John Inch, Gordon Haskett senior multi-industry analyst, joins Yahoo Finances Alexis Christoforous and Brian Sozzi to discuss the latest developments around General Electric.
ALEXIS CHRISTOFOROUS: General Electric is one of the top trending tickers on the Yahoo Finance website this morning. In fact, the stock is up better than 1 and 1/2% right now after the company said it disagrees with the SEC's move to issue a Wells notice linked to some of its accounting practices.
John Inch is Gordon Haskett Senior Multi-Industry Analyst, and he joins us now. So John, why do you think the stock is rallying on this news? And how big a deal is this Wells notice for GE?
JOHN INCH: Well, the stock's up today as part of just its trading pattern. It's pretty volatile, and I don't think it means much of anything. Of course, GE was going to disagree with it. What else would it do, agree with the-- agree with the government on this front?
The Wells notice is pretty serious. We've been warning about it for a while. The SEC and Department of Justice are investigating GE and have been doing so for the better part of a couple of years. They're investigating the company's accounting practices pertaining to reserving for insurance, their communications, their long-term service agreements, and their account [AUDIO OUT]
But it is pretty serious. It's an initial precursor to them taking civil injunctive action. And you know, investors really think what will simply happen is GE will receive a fine. Well, it could be much more serious than that.
The SEC may come out and say, look, your insurance reserves are inadequate, or they may ask GE to separate out the capital that supports its insurance, which could suggest there is not enough equity capital in the rest of the financial company, which could mandate, frankly, an equity capital raise to put more money into it. And GE just doesn't have the money. So there's a whole string of things that could actually play out here that could turn out to be negatively surprising for investors.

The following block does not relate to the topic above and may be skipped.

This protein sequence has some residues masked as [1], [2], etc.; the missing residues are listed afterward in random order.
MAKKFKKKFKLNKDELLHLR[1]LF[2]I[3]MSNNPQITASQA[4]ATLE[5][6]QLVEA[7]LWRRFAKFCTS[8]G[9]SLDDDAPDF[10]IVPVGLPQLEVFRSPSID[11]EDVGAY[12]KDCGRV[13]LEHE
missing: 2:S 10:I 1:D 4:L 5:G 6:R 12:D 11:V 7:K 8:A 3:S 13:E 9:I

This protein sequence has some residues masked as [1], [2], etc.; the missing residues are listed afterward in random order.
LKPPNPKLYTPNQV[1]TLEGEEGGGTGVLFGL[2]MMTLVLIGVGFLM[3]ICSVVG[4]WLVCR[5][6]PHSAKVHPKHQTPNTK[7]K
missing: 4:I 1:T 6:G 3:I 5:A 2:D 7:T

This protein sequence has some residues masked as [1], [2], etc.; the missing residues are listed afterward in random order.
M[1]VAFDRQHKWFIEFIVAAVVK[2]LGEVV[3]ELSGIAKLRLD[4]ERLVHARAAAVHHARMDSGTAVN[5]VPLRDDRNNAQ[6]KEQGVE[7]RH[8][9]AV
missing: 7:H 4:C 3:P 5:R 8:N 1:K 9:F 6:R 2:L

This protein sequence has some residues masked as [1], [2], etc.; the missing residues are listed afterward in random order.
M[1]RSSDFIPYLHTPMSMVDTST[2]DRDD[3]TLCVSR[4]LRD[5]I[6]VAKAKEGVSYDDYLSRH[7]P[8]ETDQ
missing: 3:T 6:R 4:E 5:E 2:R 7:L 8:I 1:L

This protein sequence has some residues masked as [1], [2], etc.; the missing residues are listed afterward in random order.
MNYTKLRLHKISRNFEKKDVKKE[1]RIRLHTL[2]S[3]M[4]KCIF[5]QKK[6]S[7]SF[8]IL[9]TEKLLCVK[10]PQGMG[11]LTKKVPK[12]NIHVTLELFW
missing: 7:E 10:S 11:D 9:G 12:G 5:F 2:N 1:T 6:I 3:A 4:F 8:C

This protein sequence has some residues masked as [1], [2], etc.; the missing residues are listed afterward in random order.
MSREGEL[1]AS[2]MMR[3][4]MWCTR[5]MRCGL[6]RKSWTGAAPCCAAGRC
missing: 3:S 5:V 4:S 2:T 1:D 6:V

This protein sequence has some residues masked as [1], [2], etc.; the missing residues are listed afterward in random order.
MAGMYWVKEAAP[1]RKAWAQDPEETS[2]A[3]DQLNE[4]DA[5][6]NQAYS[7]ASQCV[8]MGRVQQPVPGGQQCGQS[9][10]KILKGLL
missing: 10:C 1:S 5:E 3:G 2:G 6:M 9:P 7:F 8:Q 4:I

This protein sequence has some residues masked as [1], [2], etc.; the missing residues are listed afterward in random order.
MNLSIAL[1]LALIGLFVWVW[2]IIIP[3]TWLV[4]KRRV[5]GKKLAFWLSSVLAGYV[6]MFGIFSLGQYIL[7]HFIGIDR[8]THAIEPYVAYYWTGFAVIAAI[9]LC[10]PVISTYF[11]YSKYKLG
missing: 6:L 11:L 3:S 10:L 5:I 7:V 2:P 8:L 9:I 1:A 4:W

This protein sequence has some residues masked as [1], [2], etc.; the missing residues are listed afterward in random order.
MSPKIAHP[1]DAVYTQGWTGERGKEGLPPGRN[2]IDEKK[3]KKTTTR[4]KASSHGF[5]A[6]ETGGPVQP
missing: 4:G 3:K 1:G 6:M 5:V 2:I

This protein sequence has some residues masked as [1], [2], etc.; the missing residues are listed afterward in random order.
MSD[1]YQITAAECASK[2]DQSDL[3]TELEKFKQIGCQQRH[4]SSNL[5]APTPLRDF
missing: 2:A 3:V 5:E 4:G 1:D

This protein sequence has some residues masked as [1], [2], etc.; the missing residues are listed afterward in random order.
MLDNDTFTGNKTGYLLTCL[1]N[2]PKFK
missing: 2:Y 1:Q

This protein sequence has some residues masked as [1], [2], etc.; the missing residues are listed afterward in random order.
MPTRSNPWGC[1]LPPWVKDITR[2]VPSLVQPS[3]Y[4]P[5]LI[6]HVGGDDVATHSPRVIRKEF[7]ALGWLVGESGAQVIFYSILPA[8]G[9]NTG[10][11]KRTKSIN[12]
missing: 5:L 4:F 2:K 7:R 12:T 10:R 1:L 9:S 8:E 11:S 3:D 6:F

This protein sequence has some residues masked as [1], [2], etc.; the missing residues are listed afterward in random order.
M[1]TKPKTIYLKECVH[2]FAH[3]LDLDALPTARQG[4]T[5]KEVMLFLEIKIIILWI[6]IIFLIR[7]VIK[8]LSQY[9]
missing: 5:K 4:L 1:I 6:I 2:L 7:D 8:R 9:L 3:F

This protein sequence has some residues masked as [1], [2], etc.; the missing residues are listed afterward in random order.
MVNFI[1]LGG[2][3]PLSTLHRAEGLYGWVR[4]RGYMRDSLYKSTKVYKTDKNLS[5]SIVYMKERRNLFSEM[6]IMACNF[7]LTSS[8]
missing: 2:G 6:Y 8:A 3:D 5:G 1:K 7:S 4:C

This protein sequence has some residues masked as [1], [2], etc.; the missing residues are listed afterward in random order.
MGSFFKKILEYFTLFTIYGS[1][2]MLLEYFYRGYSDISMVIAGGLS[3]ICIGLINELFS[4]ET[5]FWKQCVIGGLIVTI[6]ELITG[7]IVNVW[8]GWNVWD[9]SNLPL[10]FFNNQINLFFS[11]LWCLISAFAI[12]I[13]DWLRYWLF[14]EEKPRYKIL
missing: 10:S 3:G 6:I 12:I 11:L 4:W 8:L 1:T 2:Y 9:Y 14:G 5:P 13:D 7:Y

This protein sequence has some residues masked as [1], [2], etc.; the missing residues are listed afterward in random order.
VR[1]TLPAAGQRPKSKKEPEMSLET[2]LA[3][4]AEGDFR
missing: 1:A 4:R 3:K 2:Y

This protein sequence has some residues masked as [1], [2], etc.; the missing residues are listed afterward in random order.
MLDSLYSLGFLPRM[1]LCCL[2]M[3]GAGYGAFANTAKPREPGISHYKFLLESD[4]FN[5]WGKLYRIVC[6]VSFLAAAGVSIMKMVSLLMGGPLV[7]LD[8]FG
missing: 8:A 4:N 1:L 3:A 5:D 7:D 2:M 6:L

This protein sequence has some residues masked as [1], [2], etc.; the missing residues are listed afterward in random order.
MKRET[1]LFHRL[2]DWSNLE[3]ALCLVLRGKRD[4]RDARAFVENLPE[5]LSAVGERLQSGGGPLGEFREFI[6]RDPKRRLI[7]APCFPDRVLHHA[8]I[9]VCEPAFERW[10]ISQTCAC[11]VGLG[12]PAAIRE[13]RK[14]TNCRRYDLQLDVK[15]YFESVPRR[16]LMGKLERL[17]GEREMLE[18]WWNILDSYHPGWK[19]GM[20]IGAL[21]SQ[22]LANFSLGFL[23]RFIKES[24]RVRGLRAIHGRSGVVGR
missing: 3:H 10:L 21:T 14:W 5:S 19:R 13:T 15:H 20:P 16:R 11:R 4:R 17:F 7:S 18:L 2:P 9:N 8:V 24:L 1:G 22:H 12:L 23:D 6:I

BRIAN SOZZI: John, the big question here, what's left of GE's investor base? Do they need to be shaking in their boots with regards to a potential restatement of earnings? And where does the stock go if that-- if that breaking news hits the wires?
JOHN INCH: Well, firstly, I think this is a starting point. I don't think the company goes bankrupt. They can always issue equity capital to raise funds. Clearly, if you look at the stock price, and currently we're in a, you know, a recovery from the pandemic-driven second quarter lows, GE is lagging woefully behind. It's pretty clear that a lot of certainly long-term and intermediate-term investors have been shaken out, so there's not a lot of support for the company right now.
But there are still people buying and selling it every day, right. And so where would the stock go? I mean, it could go lower. It becomes-- when the stock gets into the single digits like this, it becomes a little bit of an undefined equation. It becomes very volatile and not necessarily an investable security for some of the large mutual fund complexes.